Williams College Project Manager Julie Sniezek and Cardinale Montano, founder of tote bag company Lineflax and Roving, recently came together to upcycle the PVC mesh fence wrap used in the Fort Bradshaw construction project.
“The Fort” is housing for first year students in the Graduate Program in the History of Art program and is pursuing two sustainable building certifications — LEED Gold and the Living Building Challenge Petal Certification for the following petals: Equity, Health & Happiness, Materials, and Beauty. The project already went to great lengths to prioritize sustainability by diverting 90% of waste materials from landfills. They donated everything from wood flooring and doors, to counter tops, windows, bricks, and even toilets! However, Julie decided to take her sustainability efforts a step further by reaching out to Cardinale Montano, a local artisan she had met at a holiday craft festival to upcycle the half-acre of scrim, a decorative material that wraps around construction site fences and is used for beautifying construction sites, that would have otherwise been thrown away.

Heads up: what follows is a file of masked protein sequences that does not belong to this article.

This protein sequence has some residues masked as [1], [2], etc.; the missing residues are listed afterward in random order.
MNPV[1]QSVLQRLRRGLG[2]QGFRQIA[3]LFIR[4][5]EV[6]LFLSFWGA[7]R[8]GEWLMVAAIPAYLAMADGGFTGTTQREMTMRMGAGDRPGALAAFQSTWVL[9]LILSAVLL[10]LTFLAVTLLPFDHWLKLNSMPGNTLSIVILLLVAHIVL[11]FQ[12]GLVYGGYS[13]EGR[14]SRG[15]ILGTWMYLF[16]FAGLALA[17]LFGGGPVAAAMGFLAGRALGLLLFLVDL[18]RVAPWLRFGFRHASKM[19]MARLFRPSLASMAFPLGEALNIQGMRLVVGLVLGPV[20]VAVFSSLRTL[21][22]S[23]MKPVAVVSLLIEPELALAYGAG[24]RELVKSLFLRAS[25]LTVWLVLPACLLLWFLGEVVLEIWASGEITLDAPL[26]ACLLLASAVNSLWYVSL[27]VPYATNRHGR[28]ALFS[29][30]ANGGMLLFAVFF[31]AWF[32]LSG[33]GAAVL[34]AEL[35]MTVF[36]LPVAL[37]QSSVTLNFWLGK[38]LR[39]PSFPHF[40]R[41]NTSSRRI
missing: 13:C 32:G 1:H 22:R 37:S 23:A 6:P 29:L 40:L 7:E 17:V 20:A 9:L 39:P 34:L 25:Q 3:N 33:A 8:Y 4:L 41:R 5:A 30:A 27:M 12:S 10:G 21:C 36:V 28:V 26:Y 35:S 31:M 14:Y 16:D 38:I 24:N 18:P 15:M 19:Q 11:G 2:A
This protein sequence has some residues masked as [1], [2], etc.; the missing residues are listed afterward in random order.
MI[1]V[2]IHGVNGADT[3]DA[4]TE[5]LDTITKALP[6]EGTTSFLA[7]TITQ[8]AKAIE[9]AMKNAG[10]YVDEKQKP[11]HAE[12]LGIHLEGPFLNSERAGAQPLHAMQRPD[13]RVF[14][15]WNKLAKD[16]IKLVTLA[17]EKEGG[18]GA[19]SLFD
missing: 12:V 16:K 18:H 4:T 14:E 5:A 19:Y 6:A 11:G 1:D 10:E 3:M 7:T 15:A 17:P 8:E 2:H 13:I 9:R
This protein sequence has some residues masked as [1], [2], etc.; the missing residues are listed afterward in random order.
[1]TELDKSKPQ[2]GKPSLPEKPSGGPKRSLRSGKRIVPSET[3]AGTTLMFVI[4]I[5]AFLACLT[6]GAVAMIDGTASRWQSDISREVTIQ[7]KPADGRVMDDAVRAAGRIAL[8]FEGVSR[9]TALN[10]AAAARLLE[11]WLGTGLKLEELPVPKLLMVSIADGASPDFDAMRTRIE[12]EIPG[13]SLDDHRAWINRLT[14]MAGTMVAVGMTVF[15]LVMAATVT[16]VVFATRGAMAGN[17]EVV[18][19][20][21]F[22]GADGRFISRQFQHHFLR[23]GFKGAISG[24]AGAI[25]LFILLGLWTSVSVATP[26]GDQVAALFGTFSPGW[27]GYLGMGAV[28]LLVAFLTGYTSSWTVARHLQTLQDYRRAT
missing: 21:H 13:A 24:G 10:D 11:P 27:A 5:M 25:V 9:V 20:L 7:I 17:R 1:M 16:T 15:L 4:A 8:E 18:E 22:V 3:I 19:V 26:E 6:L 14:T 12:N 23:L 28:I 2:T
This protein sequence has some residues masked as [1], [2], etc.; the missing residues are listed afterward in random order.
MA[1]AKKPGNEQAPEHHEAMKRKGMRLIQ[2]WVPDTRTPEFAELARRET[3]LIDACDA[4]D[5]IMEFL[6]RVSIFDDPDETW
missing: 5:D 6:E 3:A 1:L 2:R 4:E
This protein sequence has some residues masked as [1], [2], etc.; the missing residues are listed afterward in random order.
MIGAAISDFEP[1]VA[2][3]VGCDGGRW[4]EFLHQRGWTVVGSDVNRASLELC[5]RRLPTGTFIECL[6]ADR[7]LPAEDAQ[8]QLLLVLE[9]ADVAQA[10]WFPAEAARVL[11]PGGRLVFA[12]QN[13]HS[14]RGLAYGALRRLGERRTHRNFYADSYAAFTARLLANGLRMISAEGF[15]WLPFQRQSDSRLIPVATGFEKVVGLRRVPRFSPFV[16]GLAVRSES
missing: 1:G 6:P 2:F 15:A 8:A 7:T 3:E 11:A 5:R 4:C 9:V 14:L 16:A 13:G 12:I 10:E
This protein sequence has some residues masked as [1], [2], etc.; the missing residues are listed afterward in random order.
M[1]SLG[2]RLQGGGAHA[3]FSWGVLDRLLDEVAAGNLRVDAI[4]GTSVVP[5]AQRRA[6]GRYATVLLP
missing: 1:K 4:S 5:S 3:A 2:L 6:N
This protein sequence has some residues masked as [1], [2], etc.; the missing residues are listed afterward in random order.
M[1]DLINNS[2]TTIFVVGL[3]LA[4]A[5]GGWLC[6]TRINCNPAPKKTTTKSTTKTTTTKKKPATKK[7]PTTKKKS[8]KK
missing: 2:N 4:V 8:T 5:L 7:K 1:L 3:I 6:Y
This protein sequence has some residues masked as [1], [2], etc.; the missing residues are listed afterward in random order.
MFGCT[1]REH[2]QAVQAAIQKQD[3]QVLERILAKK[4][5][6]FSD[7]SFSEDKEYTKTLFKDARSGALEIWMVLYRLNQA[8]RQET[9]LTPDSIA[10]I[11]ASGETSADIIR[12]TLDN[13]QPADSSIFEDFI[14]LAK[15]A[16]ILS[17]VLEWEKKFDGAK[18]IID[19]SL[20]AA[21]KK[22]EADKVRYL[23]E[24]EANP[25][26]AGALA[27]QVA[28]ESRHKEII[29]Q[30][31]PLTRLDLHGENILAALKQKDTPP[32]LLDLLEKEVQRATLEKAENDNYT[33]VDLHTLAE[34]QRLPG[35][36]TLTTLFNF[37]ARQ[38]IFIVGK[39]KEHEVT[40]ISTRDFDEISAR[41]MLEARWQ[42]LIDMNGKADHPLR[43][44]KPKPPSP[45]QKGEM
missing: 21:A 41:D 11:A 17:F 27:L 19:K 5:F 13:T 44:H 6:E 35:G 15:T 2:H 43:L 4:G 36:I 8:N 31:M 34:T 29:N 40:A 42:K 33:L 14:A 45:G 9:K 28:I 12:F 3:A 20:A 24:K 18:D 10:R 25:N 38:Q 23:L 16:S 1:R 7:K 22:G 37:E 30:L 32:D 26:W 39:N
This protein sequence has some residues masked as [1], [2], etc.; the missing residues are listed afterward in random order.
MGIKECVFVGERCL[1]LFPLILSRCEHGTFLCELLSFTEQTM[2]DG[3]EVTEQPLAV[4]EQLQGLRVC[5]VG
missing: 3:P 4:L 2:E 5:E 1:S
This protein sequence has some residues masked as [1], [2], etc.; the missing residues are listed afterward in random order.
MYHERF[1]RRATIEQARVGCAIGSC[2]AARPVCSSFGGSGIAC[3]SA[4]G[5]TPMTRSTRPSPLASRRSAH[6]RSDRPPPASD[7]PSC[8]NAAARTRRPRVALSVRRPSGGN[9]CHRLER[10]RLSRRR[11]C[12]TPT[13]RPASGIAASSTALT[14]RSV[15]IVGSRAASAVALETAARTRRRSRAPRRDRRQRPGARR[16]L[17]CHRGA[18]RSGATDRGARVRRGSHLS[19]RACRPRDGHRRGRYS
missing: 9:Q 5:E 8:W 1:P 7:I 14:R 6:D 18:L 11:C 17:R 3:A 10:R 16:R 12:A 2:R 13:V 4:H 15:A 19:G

Each of the bags are unique and made from the vinyl scrim designed by the Clark Art’s communications department. The lengthy process of preparing the scrim to make these bags included thoroughly cleaning, scrubbing, and polishing the scrim. Lineflax and Roving’s philosophy is based in sustainability and craftsmanship, and their goals align with the College’s mission to reduce, reuse, and recycle.
If you’d like to check out this wonderful line of bags, visit https://www.lineflaxandroving.com/william-tote!
-Alisha Naidu ’24, Zilkha Center Communications Intern
For more information about Williams building projects visit the sustainable buildings page or the Planning Design & Construction website. For more information about another LBC Petal Certified building on campus, visit the ’66 Environmental Center’s website.
The final tote bags made from the upcycled scrim! The scrim was also used to make single-compartment bags for cosmetics, small bags for a pen and a notebook, and clutches.
The process of preparing the scrim is shown above — it included laying the scrim down to dry after cleaning it and cutting the scrim into appropriately-sized pieces and hanging it out to dry.
Decorative scrim wrapped around fences at the construction site for The Fort and the cleaned, cut, and polished pieces of scrim.